Depending on what you build, you may or may not run into a lot of inductors. If you need small value coils, it is easy to make good-looking coils, and [JohnAudioTech] shows you how. Of course, doing the winding itself isn’t that hard, but you do need to know how to estimate the number of turns you need and how to validate the coil by measurement.
[John] uses a variety of techniques to estimate and measure his coils ranging from math to using an oscilloscope. He even uses an old-fashioned nomogram from a Radio Shack databook circa 1972.
Continue reading “Winding Your Own Small Coils”
Perhaps the second most famous law in electronics after Ohm’s law is Moore’s law: the number of transistors that can be made on an integrated circuit doubles every two years or so. Since the physical size of chips remains roughly the same, this implies that the individual transistors become smaller over time. We’ve come to expect new generations of chips with a smaller feature size to come along at a regular pace, but what exactly is the point of making things smaller? And does smaller always mean better?
Smaller Size Means Better Performance
Over the past century, electronic engineering has improved massively. In the 1920s, a state-of-the-art AM radio contained several vacuum tubes, a few enormous inductors, capacitors and resistors, several dozen meters of wire to act as an antenna, and a big bank of batteries to power the whole thing. Today, you can listen to a dozen music streaming services on a device that fits in your pocket and can do a gazillion more things. But miniaturization is not just done for ease of carrying: it is absolutely necessary to achieve the performance we’ve come to expect of our devices today. Continue reading “Smaller Is Sometimes Better: Why Electronic Components Are So Tiny”
Hackaday editors Elliot Williams and Mike Szczys pan for gold in a week packed with technological treasure. The big news is Apple/Google are working on contact tracing using BTLE. From adoption, to privacy, to efficacy, there’s a lot to unpack here and many of the details have yet to take shape. Of course the episode also overflows with great hacks like broken-inductor bike chain sensors, parabolic basketball backboards, bizarre hose clamp tools, iron-on eTextile trials, and hot AM radio towers. We finish up discussing the greatest typing device that wasn’t, and the coming and going of the COBOL crisis.
Take a look at the links below if you want to follow along, and as always tell us what you think about this episode in the comments!
Take a look at the links below if you want to follow along, and as always, tell us what you think about this episode in the comments!
Direct download (60 MB or so.)
Continue reading “Hackaday Podcast 064: The COBOL Cabal, The Demoscene Bytes, And The BTLE Cure”
YouTuber [RimstarOrg], AKA Hackaday’s own [Steven Dufresne], shows how to make a DIY inductor for a specific inductance. This is obviously a great skill to learn as sometimes your design may call for a very accurate inductance that may be otherwise hard to find.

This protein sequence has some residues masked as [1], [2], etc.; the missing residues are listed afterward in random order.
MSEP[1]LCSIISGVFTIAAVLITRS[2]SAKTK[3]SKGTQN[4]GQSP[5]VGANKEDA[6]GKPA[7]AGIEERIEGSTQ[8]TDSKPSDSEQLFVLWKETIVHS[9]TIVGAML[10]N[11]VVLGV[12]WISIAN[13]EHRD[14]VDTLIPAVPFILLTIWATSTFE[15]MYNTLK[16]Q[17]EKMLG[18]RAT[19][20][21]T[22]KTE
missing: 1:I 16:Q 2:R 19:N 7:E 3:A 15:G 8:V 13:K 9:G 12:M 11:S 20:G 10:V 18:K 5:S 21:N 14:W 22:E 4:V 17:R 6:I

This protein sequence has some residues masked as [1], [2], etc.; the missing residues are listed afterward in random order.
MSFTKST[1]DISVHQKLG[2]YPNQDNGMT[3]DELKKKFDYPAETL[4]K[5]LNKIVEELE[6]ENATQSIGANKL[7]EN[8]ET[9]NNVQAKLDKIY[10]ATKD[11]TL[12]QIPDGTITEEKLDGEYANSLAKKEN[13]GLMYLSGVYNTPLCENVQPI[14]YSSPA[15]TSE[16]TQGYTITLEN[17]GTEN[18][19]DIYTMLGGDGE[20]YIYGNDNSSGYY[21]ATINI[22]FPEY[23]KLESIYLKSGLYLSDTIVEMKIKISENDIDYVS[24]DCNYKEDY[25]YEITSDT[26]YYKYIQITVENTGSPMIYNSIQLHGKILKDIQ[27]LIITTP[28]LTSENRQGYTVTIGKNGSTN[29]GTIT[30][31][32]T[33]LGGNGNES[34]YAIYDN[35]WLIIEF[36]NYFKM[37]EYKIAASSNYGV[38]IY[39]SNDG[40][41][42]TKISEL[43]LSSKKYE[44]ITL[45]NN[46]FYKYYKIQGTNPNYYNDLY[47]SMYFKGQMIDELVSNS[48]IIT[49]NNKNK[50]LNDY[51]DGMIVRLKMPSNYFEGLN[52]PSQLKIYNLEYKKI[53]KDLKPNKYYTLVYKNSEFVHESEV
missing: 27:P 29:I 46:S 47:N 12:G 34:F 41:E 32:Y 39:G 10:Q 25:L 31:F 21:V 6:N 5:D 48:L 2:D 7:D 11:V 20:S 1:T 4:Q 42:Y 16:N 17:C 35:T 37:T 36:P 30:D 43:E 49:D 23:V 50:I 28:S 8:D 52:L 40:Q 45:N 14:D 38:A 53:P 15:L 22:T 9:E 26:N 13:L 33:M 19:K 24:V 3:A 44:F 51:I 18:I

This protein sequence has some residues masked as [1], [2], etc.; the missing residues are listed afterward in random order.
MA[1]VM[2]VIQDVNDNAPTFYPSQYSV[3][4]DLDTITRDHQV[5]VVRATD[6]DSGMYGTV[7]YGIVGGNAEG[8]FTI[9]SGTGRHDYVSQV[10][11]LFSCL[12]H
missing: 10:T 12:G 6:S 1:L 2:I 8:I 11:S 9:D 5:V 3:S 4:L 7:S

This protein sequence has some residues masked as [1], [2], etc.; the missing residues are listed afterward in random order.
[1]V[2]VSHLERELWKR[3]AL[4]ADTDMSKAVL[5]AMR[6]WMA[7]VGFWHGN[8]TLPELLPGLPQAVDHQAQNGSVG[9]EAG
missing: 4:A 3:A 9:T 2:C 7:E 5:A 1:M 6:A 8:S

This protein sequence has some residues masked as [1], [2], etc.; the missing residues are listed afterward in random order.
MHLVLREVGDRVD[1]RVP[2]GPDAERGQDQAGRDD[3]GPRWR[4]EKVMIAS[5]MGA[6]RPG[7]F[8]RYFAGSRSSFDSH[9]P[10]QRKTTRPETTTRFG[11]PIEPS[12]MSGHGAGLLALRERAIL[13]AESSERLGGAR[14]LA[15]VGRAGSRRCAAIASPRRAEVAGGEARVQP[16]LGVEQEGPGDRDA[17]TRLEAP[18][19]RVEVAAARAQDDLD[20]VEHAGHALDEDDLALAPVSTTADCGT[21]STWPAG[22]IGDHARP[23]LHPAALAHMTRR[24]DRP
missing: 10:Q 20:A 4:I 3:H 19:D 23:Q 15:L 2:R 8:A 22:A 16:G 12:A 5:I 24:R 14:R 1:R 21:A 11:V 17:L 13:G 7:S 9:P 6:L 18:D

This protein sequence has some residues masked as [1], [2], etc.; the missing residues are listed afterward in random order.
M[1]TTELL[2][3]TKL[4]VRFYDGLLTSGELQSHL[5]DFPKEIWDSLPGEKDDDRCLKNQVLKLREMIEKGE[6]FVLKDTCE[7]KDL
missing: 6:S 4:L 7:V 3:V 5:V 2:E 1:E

Making your own inductor may seem daunting. You will have to answer a few questions such as: “what type of core will I use?”, “how many turns does my coil need?”, or “how do I calculate these parameters to create the specific inductance I desire?”. [RimstarOrg] goes through all of this, and even has a handy inductance calculator on his website to make it easier for you. He also provides all the formulae needed to calculate the inductance in the video below.
Using a DIY AM Radio receiver, he demonstrates in a visual way how to tune an AM Radio with a wiper on his home-built coil. Changing the inductance with a wiper changes the frequency of the radio: this is a variable inductor,
This video is great for understanding the foundations of inductors. While you may just go to a supplier and buy yours, it’s always great to know how to build your own when you can’t find a supplier, or just can’t wait.
Continue reading “Design A Coil For A Specific Inductance”
If you are a novice electronic constructor, you will become familiar with common electronic components. Resistors, capacitors, transistors, diodes, LEDs, integrated circuits. These are the fodder for countless learning projects, and will light up the breadboards of many a Raspberry Pi or Arduino owner.
There is a glaring omission in that list, the inductor. True, it’s not a component with much application in simple analogue or logic circuits, and it’s also a bit more expensive than other passive components. But this omission creates a knowledge gap with respect to inductors, a tendency for their use to be thought of as something of a black art, and a trepidation surrounding their use in kits and projects.
We think this is a shame, so here follows an introduction to inductors for the inductor novice, an attempt to demystify them and encourage you to look at them afresh if you have always steered clear of them.
Continue reading “Most Of What You Wish You Knew About Coils Of Wire But Were Afraid To Ask”